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BRIEFING PAPER Number CPB6900, 10 May 2017
Are estate agents regulated?
By Lorraine Conway
Inside: 1. Introduction 2. Qualification of estate agents 3. Enforcement who regulates
estate agents? 4. Regulation by statute 5. Market studies: estate agents
Number , 10 May 2017 2
Contents Summary 3
1. Introduction 4
2. Qualification of estate agents 5
3. Enforcement who regulates estate agents? 6
4. Regulation by statute 7 4.1 Estate Agents Act 1979 (EAA 1979) 7 4.2 Consumer Protection from Unfair Trading Regulations 2008 (CPRs) 9 4.3 Consumer Contracts (Information, Cancellation and Additional Charges)
Regulations 2013 10 4.4 Consumers, Estate Agents and Redress Act 2007 11 4.5 Town and Country Planning (Control of Advertisements) Regulations 1992 11 4.6 Money Laundering Regulations 2007 12
5. Market studies: estate agents 13
Cover page image copyright: Blue-front-door-copyright-Richard-Cracknell.jpg
3 Are estate agents regulated?
Summary Many people who sell a property in the UK will use the marketing services of an estate agency. Estate agency work is defined by the Estate Agents Act 1979 (EAA 1979) as:
introducing and/ or negotiating with people who want to buy or sell freehold or leasehold property (including commercial or agricultural property) where this is done in the course of a business pursuant to instructions from a client.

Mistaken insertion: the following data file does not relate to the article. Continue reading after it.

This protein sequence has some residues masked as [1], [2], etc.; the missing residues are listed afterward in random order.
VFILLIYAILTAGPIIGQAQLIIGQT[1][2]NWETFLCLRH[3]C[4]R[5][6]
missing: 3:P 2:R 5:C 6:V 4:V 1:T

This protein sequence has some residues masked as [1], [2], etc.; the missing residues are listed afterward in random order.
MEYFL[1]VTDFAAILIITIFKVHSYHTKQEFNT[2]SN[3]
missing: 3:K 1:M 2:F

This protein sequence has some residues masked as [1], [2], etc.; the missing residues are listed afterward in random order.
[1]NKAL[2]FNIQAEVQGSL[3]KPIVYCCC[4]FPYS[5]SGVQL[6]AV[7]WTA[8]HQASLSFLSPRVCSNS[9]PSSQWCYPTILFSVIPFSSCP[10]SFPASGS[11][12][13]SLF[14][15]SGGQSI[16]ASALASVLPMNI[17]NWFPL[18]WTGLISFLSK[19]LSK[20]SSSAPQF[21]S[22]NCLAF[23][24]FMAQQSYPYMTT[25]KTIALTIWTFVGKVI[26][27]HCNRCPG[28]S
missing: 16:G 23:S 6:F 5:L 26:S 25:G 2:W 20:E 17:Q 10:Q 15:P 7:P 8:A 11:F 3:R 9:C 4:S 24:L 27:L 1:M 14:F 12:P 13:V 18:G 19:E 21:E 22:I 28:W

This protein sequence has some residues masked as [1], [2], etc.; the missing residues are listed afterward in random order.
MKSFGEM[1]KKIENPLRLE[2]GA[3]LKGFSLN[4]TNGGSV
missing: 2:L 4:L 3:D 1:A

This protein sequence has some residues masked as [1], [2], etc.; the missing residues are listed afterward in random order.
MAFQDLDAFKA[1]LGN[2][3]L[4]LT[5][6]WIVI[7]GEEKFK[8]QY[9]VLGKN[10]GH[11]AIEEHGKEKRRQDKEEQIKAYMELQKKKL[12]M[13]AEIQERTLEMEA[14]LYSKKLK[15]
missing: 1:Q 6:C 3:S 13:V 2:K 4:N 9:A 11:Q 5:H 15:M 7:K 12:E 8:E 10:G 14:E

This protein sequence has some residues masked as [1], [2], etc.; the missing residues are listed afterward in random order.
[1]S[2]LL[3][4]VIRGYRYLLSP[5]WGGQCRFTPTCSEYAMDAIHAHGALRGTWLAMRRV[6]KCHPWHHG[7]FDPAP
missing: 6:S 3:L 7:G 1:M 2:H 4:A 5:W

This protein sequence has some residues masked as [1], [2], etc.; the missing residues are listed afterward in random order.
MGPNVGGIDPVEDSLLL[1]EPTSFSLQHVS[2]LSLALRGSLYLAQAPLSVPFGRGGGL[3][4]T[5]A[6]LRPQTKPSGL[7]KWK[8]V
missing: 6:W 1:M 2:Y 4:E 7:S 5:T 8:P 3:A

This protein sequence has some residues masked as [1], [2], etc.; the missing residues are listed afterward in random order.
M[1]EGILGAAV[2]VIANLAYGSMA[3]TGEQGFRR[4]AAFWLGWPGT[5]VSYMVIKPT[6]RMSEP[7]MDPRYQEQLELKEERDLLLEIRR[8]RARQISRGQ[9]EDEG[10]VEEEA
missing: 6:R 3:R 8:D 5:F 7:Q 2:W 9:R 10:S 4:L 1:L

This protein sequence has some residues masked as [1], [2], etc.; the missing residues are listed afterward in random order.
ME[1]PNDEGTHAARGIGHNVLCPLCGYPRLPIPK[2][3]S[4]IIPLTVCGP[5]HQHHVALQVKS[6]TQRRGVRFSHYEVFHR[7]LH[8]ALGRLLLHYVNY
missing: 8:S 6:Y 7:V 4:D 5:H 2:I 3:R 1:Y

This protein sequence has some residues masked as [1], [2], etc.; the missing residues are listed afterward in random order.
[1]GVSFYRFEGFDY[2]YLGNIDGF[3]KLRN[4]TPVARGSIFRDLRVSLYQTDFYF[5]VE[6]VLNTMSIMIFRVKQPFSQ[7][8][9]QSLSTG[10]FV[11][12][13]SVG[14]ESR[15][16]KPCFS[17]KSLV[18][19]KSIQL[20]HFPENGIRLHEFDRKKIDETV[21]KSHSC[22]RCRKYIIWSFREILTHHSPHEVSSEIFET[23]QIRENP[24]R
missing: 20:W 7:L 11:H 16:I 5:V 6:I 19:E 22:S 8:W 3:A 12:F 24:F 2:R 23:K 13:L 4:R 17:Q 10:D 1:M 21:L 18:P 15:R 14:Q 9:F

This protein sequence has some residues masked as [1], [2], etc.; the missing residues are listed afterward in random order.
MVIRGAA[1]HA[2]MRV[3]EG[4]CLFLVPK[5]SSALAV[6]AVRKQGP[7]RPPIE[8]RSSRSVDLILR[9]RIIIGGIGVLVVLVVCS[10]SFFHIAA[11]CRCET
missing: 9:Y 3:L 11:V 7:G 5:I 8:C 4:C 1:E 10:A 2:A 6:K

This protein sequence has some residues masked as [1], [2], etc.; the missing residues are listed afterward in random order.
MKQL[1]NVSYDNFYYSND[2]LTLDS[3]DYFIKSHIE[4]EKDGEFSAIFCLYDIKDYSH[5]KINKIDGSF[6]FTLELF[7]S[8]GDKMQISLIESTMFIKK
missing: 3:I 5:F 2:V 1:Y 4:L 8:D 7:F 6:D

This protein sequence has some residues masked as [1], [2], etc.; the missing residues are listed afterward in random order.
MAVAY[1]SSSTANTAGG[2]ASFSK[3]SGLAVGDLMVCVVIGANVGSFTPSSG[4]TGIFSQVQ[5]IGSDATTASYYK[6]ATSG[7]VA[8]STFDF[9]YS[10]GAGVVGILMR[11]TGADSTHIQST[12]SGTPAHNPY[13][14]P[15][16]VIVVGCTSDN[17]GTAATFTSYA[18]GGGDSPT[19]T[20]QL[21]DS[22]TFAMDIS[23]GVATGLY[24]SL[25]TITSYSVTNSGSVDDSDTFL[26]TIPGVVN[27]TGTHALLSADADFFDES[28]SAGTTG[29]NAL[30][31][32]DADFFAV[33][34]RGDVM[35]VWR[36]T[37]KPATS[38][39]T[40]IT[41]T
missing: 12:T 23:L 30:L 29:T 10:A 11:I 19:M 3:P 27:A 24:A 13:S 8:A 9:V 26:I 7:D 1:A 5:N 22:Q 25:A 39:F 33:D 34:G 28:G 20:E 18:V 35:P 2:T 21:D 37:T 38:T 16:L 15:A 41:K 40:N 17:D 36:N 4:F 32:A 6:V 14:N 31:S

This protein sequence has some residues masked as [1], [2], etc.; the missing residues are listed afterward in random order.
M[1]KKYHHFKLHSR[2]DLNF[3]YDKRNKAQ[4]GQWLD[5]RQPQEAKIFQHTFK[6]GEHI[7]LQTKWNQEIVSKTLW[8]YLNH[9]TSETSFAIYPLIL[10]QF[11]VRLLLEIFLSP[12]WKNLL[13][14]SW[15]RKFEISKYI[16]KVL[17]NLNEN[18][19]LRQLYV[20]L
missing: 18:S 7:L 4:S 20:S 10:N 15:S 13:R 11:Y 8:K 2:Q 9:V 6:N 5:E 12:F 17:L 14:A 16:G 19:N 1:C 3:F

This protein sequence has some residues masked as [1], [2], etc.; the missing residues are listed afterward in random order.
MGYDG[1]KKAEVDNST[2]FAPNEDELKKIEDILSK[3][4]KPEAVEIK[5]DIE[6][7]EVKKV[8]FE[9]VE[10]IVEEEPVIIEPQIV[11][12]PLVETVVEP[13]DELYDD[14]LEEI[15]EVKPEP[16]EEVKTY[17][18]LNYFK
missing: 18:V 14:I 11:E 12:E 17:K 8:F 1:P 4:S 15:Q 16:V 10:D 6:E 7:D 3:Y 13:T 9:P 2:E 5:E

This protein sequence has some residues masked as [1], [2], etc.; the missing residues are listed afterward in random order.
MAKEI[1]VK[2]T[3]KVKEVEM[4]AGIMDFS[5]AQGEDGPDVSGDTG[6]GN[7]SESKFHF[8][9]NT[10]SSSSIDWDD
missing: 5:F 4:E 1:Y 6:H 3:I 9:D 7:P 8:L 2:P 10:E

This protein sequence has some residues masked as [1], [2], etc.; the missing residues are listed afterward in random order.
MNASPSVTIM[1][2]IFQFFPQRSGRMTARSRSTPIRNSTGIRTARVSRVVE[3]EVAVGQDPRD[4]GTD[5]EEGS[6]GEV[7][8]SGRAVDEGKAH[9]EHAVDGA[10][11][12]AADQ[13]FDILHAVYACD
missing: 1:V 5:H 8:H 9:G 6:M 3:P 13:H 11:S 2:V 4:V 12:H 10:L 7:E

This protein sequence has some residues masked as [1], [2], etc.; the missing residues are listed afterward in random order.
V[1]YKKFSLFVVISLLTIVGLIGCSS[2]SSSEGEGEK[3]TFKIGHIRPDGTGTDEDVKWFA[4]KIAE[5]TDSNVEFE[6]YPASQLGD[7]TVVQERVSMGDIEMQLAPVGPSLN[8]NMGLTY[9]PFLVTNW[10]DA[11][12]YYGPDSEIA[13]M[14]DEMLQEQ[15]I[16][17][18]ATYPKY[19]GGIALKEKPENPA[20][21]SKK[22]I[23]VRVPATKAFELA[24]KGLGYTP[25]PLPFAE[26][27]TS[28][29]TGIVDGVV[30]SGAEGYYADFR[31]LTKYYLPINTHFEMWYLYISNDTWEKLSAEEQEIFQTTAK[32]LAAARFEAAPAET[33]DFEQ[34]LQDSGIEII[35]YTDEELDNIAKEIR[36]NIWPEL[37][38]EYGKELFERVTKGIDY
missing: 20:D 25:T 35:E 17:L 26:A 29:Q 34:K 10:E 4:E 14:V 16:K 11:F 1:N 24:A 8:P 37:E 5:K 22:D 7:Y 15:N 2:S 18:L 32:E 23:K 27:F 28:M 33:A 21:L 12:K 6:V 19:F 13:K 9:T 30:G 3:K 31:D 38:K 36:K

Estate agents are principally regulated by the EAA 1979 and the Consumer Protection from Unfair Trading Regulations 2008. In addition to this statutory regulation, since 1 October 2008 all estate agents in the UK who engage in residential estate agency work are required to belong to an approved redress scheme dealing with complaints about the buying and selling of residential property. This is a requirement of the Consumers, Estate Agents and Redress Act 2007.
The National Trading Standards Estate Agency Team of Powys County Council is the UKs regulator under the EAA 1979. The team assesses whether or not an individual or business in any part of the UK is fit to carry out estate agency work within the terms of the EEA 1979. It took over this enforcement role from the Office of Fair Trading (OFT) on 1 April 2014.
This Commons briefing paper provides an outline of the current regulation of estate agents in England and Wales only. In both countries there is no legally binding contract at the point when a seller accepts an offer; there is only the potential for a transaction at a verbally agreed price. This means that until exchange of contracts, either side can pull out without being liable to the other for any losses incurred. The situation is very different in Scotland, where there are different property laws. In Scotland, there is a much earlier legally binding agreement between the buyer and seller of a property.
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1. Introduction On 1 October 2013, two important changes to the law were implemented which changed the regulation of estate agents. First, the repeal of the Property Misdescriptions Act 1991, following a consultation by the Department of Business Innovation and Skills (BIS), and secondly, an amendment to the Estate Agents Act 1979 (EAA 1979).
Estate agents are now principally regulated by the EAA 1979 and the Consumer Protection from Unfair Trading Regulations 2008. Both Acts are enforced by local authority Trading Standards departments. For the purposes of section 1 of the EAA 1979, estate agency work includes introducing and/ or negotiating with people who want to buy or sell freehold or leasehold property (or their Scottish equivalents) including commercial or agricultural property where this is done:
in the course of a business and
pursuant to instructions from a client.